In this case, the truth is that the company had three rounds of financing, with Sequoia as the sole investor. According to documents unearthed by VC Experts, WhatsApp went from a $250k seed round in 2009 to an $8 million round at an ~$80 million valuation in 2011.
The final round, which we reported as a Series C here but was actually technically a Series B, was a $52 million round back in July 2013, at a ~$1.5 billion valuation.
Guess the news that Facebook was interested in scooping up the simple messaging app, as well as its exponentially expanding userbase (around 200 million at the time of this investment), drove the company’s worth up a couple of orders of magnitude.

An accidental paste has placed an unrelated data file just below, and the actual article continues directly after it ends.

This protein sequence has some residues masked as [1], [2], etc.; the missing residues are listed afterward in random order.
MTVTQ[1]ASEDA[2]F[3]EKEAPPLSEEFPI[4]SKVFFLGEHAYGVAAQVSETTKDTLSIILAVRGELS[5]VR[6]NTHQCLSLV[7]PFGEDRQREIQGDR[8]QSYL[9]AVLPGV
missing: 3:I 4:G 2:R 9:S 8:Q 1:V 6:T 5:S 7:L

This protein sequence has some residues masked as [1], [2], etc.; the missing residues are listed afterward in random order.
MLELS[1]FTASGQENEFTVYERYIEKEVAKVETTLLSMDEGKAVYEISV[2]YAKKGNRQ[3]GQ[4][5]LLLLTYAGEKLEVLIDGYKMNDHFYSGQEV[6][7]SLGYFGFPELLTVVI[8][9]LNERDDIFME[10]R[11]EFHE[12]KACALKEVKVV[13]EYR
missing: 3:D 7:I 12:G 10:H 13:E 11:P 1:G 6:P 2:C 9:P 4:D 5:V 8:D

The filings add up to the $60 million we previously reported, with Sequoia eventually owning around 20 percent of WhatsApp (we’ve heard “high teens”). Its stake is now worth about $3 billion in cash and stock, around a 50x return on its investment in the company.
What is most interesting about the filing is that the B is a participating preferred round with a 3x Participation Cap, which means that Sequoia could have received up to 3x its investment while participating on an as-if converted basis with common stock, after its 1x liquidation preference.
This does not apply in the case of this particular acquisition, which at $19 billion is the largest buy of any venture-backed company in history, and is clearly more than a 3x return (hence Sequoia would want to covert its preferred stock to common). TGIF.